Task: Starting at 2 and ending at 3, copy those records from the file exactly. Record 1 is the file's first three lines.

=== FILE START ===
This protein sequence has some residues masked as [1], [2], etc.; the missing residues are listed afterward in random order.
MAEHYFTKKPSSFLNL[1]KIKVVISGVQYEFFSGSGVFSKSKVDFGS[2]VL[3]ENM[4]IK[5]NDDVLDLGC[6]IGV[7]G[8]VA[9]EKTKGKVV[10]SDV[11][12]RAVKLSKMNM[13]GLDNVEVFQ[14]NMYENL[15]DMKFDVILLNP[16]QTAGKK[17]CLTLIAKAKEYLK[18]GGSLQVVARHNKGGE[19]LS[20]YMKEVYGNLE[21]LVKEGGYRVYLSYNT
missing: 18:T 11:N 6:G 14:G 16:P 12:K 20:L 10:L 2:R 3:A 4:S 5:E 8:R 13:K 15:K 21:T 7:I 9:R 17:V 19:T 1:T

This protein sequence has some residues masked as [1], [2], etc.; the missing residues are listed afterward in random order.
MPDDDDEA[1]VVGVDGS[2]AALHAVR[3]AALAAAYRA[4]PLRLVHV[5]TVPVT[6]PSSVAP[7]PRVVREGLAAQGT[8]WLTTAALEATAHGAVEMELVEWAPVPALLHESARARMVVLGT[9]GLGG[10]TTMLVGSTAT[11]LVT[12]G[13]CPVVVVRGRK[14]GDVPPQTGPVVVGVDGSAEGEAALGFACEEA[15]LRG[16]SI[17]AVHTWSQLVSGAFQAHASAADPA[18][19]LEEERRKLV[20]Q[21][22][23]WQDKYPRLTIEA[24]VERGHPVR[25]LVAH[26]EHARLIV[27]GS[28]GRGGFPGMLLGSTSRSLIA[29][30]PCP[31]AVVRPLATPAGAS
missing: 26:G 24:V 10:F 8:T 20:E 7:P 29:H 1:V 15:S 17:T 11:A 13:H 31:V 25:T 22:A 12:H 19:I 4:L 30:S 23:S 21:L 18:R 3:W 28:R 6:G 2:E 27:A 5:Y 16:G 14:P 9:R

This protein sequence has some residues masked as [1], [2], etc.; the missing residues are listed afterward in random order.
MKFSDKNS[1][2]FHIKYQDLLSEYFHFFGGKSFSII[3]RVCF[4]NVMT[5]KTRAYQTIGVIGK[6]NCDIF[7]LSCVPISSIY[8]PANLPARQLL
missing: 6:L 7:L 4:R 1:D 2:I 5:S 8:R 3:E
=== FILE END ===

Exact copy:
This protein sequence has some residues masked as [1], [2], etc.; the missing residues are listed afterward in random order.
MPDDDDEA[1]VVGVDGS[2]AALHAVR[3]AALAAAYRA[4]PLRLVHV[5]TVPVT[6]PSSVAP[7]PRVVREGLAAQGT[8]WLTTAALEATAHGAVEMELVEWAPVPALLHESARARMVVLGT[9]GLGG[10]TTMLVGSTAT[11]LVT[12]G[13]CPVVVVRGRK[14]GDVPPQTGPVVVGVDGSAEGEAALGFACEEA[15]LRG[16]SI[17]AVHTWSQLVSGAFQAHASAADPA[18][19]LEEERRKLV[20]Q[21][22][23]WQDKYPRLTIEA[24]VERGHPVR[25]LVAH[26]EHARLIV[27]GS[28]GRGGFPGMLLGSTSRSLIA[29][30]PCP[31]AVVRPLATPAGAS
missing: 26:G 24:V 10:F 8:T 20:E 7:P 29:H 1:V 15:S 17:T 11:A 13:H 31:V 25:T 22:A 12:H 19:I 4:L 30:S 23:S 21:L 18:R 3:W 28:R 6:G 2:E 27:A 5:Y 16:G 14:P 9:R

This protein sequence has some residues masked as [1], [2], etc.; the missing residues are listed afterward in random order.
MKFSDKNS[1][2]FHIKYQDLLSEYFHFFGGKSFSII[3]RVCF[4]NVMT[5]KTRAYQTIGVIGK[6]NCDIF[7]LSCVPISSIY[8]PANLPARQLL
missing: 6:L 7:L 4:R 1:D 2:I 5:S 8:R 3:E